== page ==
LONG BEACH — The budget to repair a portion of the Port of Long Beach (POLB) damaged by Hurricane Marie just increased 20-fold, as commissioners overseeing the harbor unanimously approved an additional $3.8 million in spending Jan. 12 to fix broken infrastructure adjacent to the middle breakwater.
Shortly after Hurricane Marie struck last summer, port officials approved $200,000 for harbor infrastructure repairs. That budget ballooned to $4 million with the Jan. 12 vote.
Harbor commissioners approved the funding to pay for necessary repairs at a man-made peninsula by the one-time Naval Shipyard, Navy Mole Road, Pier F, Pier J South and the dike on Navy Mole.
According to POLB staff, about $157,000 of the $200,000 budget was spent by Dec. 1, 2014.
“There’s been a lot of media attention on this,” POLB Harbor Commission President Doug Drummond said. “This is damage from the recent storm. It is very expensive to do.”
Commissioner Tracy Egoscue asked for an explanation of why the budget jumped from $200,000 to $4 million.
John Chun, POLB’s director of architectural design, said the budget spike was “based on the engineer’s estimate on the quantities of rock that’s required to rebuild the damaged rock dike along the Navy Mole and Pier J and Pier F.”
POLB staff added they would attempt to seek reimbursement from the state and federal government. However, officials were unclear if any of the repairs are eligible for reimbursements.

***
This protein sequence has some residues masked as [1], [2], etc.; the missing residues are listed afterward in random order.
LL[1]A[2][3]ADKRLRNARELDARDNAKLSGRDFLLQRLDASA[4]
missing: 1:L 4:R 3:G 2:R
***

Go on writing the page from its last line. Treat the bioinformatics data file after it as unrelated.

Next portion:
Commissioner Lori Ann Farrell asked whether the repair project would be eligible for federal assistance or reimbursement.
“The disaster just wasn’t large enough” for funding assistance from federal resources, said Richard Baratta, director of risk assessment for POLB. “The order is city, county, region, state and then federal. [The reimbursement request] never got passed the county level.”
According to POLB staff, savings incurred from a capital improvement project at Pier G would help pay for repairs near the middle breakwater, meaning the port did not have to cut funding from another line item with an approved budget to compensate for the infrastructure repairs.
Harbor Commission Vice President Rich Dines said making repairs to the Navy Mole provides an opportunity to factor in future expansion plans.
“As we’re evaluating the repairs that need to be made, and as we make those repairs, that we share those findings with master planning. [The] Navy Mole someday could be built upon and expanded out,” Dines said. “I know it may require a reconfiguration of the breakwater.”
The Port of Long Beach was hit hard by Hurricane Marie in August 2014. News reports and POLB staff stated Hurricane Marie was the sixth most intense eastern Pacific hurricane on record, bringing “increased surf and storm surges to Southern California” and swells of 10 to 15 feet battering the coast. As a result, the Los Angeles-Long Beach Harbor suffered significant structural damage, the most notable along the middle breakwater in front of POLB.
Swells breaching the middle breakwater ultimately damaged piers F and J, the Navy Mole and surrounding infrastructure.“The storm waves caused large amounts of debris to wash up on roads and train tracks, damaged dikes and undermined roadways,” POLB staff stated.